Kid Cudi’s ‘Man on the Moon II’ crash-lands

Kid Cudi's "Man on the Moon II: The Legend of Mr. Rager" is sub-par to first efforts. Photo via Universal Motown.

Last month, during an appearance on MTV News’ Extended Play, hip-hop artist Kid Cudi said, “I’m just over rapping. I don’t get any fulfillment out of it anymore.”

Unfortunately, it shows in his new album as he wades through 17 tracks that mostly just echo his former triumphs.

The album itself, “Man on the Moon II: The Legend of Mr. Rager,” simultaneously lives up to its name and contradicts it. It is spacey. It does not do much raging.

For most of the album, meandering wordplay illustrates the mystical content of Cudi’s cranium — typical of his style and reminiscent of his last album, the successful debut “Man on the Moon: The End of Day.”

But while a repeated formula should logically yield the same results, this sequel album lacks its predecessor’s enthusiasm and overplays its strengths.

Cudi’s ability to weave emotional introspect into his rhymes earned him his stripes in the world of hip-hop, but on this album, an overload of depressive thoughts clutters his musical catharsis. Instead of providing a window into his contorted psyche with crafty metaphors and whimsical allusions, Cudi obscures the entrance by spilling lyrics that only he understands.

In “Trapped in My Mind,” one of the album’s blandest tracks, Cudi ambles around without any particular purpose, singing vapid lyrics like, “When you think of the world / I know it’s crazy / Hey, I’m not that bad at all.”

This brings up another disappointing aspect of the album – the singing. The man on the moon himself sings on nearly every track on the album.

Though his vocals certainly surpass Kanye West’s miserable auto-tuned warbling, the time spent singing on the album subtracts from the amount of time Cudi should devote to his bread and butter – rapping.

Cudi’s lackadaisical and haphazard approach to rap often works in his favor, using the unsystematic to lure listeners in with atypical harmonies and dreamy vocal acoustics.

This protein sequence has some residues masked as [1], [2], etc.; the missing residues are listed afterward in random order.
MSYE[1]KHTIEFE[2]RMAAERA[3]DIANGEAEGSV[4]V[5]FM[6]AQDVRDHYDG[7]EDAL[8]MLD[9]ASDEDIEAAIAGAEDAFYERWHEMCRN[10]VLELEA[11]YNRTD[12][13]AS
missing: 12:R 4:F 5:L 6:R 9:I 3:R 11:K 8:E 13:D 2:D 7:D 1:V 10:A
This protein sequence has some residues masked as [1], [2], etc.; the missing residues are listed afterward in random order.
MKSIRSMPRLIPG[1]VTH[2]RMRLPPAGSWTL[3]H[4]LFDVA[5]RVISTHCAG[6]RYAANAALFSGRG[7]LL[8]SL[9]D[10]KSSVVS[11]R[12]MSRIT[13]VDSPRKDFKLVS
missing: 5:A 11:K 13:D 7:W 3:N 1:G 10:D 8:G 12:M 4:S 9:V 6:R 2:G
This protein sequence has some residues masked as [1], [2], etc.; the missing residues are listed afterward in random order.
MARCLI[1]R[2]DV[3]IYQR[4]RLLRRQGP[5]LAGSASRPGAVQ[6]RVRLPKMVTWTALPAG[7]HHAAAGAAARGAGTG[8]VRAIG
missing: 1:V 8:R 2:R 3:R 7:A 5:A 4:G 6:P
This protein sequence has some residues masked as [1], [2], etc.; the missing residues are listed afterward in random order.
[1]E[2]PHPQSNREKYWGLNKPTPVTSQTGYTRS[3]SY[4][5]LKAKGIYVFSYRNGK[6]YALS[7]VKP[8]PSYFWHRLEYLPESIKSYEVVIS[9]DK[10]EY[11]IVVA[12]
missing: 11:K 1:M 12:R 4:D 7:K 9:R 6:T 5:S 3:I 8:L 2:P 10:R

But the deliberate lethargy found on Cudi’s debut does not resonate on his new album. Instead, it comes off as monotonous, dry and lazy, leaving the listener bored and longing for a change-up that doesn’t arrive.

Apparently, Cudi’s marketing team sensed this — or else there would be no need to include the radio-friendly and trite “Erase Me,” which immediately stands out as a catchy aberration to the harder-to-digest tracks.

Replete with pop-inspired hooks, alternative rock accompaniments and verses by Kanye West, “Erase Me” has been promoted as “Man on the Moon II’s” first single — after all, Cudi has to make paper and attempt to stay relevant in the pop charts somehow.

There are also a few other tracks that defy the album’s trend, like “Scott Mescudi vs. the World” and “These Worries,” which show off Cudi’s cunning prose and captivating rhythms. The most effective by far is “MANIAC,” a dark but appealing tune complemented by the feverish repetition of the words “Paint the black hole blacker” by indie pop star St. Vincent and the dextrous execution of verse by rapper Cage.

Although Cudi’s sophomore effort doesn’t exceed or even equal his first, and probably won’t be a slam dunk in the pop music scene, it does contain enough trippy rap tracks to satiate his fans after multiple listens.

If Cudi really is “just over rapping,” at least he ended as a legend.